Intermittent fasting might seem like the newest buzzword or fad in the health and wellness space, but it has the history and scientific evidence to back it up. Fasting as a religious and spiritual practice has been around for centuries. Fasts could span a day or even a couple of weeks, with the longest fasting period clocking in at 382 days. Many people view fasting as a diet, but rather than managing what you eat, it actually manages when you eat. Now we are learning that intermittent fasting, a schedule that manages when you eat, is a much healthier and practical alternative to traditional fasts. Not only can it help with weight loss, but it is also a part of holistic health for women and men that has powerful benefits for your brain and overall lifestyle.
Intermittent Fasting – A Part of Holistic Health for Women
As we hinted at above, intermittent fasting (IF) is not a diet – it’s a schedule. Traditional fasts restrict your diet to just water and span the length of continuous days, intermittent fasting designates certain times of your day to eat and certain times to fast. One example is the 16:8 IF in which you eat between 1-9 PM and fast for the remaining 16 hours of the day.
This might seem like a new concept, but the reality is that fasting is hardwired into our biology. As hunter-gatherers, humans had to span hours and even days at a time without food. In present-day America, many of us have a global variety of foods at our fingertips at all hours of the day – there’s a convenience store on almost every block, the break room is always stocked with snacks, grocery stores are plentiful, and we can even have someone hand-deliver food to wherever we are at any time of the day. Our ancestors didn’t always have it this easy, and a successful hunt could make the difference between having something to eat that day or not. Humans have evolved to function without foot – intermittent fasting mimics that.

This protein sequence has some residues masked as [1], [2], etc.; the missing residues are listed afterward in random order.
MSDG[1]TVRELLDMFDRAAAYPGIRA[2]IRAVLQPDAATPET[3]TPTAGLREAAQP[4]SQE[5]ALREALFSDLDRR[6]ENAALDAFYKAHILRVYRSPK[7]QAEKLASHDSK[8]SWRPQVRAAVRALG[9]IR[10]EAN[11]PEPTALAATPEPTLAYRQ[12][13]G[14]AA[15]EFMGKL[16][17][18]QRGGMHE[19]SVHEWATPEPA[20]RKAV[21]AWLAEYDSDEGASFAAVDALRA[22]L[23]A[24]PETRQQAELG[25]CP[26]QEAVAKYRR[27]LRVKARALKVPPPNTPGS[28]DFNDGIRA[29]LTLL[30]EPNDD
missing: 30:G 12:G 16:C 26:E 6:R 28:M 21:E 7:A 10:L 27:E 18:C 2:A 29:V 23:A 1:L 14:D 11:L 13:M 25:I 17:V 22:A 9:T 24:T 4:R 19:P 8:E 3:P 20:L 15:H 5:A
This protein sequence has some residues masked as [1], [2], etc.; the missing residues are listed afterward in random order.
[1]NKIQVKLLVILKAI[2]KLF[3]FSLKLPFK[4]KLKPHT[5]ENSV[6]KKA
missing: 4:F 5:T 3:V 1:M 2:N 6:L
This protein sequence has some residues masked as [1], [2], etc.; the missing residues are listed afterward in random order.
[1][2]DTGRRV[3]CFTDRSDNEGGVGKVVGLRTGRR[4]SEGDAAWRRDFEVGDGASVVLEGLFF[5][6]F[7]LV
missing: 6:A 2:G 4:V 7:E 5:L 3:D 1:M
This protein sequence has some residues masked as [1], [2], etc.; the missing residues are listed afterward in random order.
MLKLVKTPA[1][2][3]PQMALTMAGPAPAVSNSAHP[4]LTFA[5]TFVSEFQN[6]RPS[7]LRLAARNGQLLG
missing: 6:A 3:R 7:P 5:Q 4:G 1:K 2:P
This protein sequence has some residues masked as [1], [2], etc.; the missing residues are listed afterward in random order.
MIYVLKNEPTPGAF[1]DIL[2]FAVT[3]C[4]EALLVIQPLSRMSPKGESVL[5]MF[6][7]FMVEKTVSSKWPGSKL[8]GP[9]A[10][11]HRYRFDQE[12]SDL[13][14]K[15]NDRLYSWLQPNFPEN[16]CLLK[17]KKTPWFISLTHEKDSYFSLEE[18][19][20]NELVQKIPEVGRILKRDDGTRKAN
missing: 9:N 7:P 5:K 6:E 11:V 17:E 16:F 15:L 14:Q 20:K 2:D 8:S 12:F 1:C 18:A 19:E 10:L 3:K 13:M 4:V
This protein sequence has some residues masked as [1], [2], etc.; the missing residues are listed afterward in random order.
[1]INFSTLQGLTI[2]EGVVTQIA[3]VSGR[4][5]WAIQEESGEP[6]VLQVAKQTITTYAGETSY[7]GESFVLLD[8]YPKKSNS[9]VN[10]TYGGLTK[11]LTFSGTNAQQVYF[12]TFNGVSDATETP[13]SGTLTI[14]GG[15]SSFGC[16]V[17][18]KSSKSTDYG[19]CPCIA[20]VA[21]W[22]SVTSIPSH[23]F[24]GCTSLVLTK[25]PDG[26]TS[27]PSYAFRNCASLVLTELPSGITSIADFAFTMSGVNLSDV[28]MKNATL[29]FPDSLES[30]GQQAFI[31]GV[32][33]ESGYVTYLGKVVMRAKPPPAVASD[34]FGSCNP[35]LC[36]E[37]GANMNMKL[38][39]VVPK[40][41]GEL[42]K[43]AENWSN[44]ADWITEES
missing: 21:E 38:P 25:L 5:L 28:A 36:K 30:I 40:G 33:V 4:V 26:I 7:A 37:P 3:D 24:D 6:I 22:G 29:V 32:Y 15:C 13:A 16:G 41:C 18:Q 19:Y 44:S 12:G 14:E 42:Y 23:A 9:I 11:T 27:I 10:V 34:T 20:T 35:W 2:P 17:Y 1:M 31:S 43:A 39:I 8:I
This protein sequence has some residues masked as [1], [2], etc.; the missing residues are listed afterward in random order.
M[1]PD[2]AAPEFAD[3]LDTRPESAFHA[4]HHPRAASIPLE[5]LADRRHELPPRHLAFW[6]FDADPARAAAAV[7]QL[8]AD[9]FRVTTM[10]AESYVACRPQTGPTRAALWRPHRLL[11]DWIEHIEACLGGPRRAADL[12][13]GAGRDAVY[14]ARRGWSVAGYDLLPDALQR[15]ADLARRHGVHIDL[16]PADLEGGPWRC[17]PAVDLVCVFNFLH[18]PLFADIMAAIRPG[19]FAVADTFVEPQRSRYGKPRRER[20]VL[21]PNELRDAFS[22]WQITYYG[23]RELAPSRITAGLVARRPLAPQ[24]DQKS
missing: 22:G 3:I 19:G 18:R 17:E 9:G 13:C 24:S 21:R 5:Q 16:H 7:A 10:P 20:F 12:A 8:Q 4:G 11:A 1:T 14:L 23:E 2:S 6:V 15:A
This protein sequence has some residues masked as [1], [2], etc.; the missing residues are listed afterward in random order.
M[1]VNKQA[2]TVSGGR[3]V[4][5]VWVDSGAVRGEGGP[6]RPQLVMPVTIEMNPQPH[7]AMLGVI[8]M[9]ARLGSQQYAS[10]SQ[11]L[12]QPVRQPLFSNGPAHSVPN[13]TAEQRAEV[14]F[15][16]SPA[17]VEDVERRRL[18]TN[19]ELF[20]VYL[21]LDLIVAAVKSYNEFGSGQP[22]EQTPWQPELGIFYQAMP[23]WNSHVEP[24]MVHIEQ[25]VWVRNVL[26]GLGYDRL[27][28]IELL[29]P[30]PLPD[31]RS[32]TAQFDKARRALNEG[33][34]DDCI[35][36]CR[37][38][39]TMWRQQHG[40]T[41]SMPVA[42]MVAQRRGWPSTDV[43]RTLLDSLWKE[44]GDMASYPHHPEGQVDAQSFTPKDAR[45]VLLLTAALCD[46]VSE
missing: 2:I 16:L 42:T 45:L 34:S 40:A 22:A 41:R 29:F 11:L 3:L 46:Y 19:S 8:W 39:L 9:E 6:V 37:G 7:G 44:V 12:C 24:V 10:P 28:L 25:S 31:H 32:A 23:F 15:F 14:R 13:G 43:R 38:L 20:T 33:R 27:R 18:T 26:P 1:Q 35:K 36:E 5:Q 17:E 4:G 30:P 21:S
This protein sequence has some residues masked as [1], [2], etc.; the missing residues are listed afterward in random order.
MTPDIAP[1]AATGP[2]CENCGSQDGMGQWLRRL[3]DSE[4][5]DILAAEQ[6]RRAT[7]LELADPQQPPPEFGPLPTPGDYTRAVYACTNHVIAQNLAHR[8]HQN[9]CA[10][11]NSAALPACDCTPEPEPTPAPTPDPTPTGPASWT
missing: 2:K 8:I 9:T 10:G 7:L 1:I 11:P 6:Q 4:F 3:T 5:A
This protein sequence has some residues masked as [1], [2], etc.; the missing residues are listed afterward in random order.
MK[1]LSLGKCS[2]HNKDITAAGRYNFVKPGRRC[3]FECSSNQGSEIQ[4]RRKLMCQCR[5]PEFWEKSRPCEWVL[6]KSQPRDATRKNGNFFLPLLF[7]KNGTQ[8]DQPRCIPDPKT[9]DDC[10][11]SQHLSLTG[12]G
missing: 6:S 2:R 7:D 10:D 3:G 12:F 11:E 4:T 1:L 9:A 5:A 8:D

There are many different types of fasts, but there are three umbrella categories:
Alternate-day fasting: This involves eating a healthy diet one day, then either going without eating or restricting your caloric intake to 500 calories the next day.
5:2 fasting: This is a weekly ratio of eating to fasting, so eating normally for 5 days, then fasting for two. The two fast days do not have to be consecutive.
Daily time-restricted fasting: This is by far the most common method of fasting. In time-restricted fasts, you eat normally within a strict time window and go the rest of the time without food. Common fasting to eating ratios include the 14:10 and the most common, 16:8.
Just by doing away with our modern 3 meals a day, we can change our bodies at a cellular and molecular level.
When we restrict our eating windows, our bodies react by:
- Increasing Human Growth Hormone Levels: this is beneficial for muscle gain and fat loss
- Altering genes: Yes, your gene expression can also be altered by intermittent fasts! It can help you to better protect yourself against disease while also promoting longevity.
- Improving Insulin Sensitivity: Not only does intermittent fasting help to reduce levels of insulin, but it can also improve our insulin sensitivity, lowering your risk of diabetes.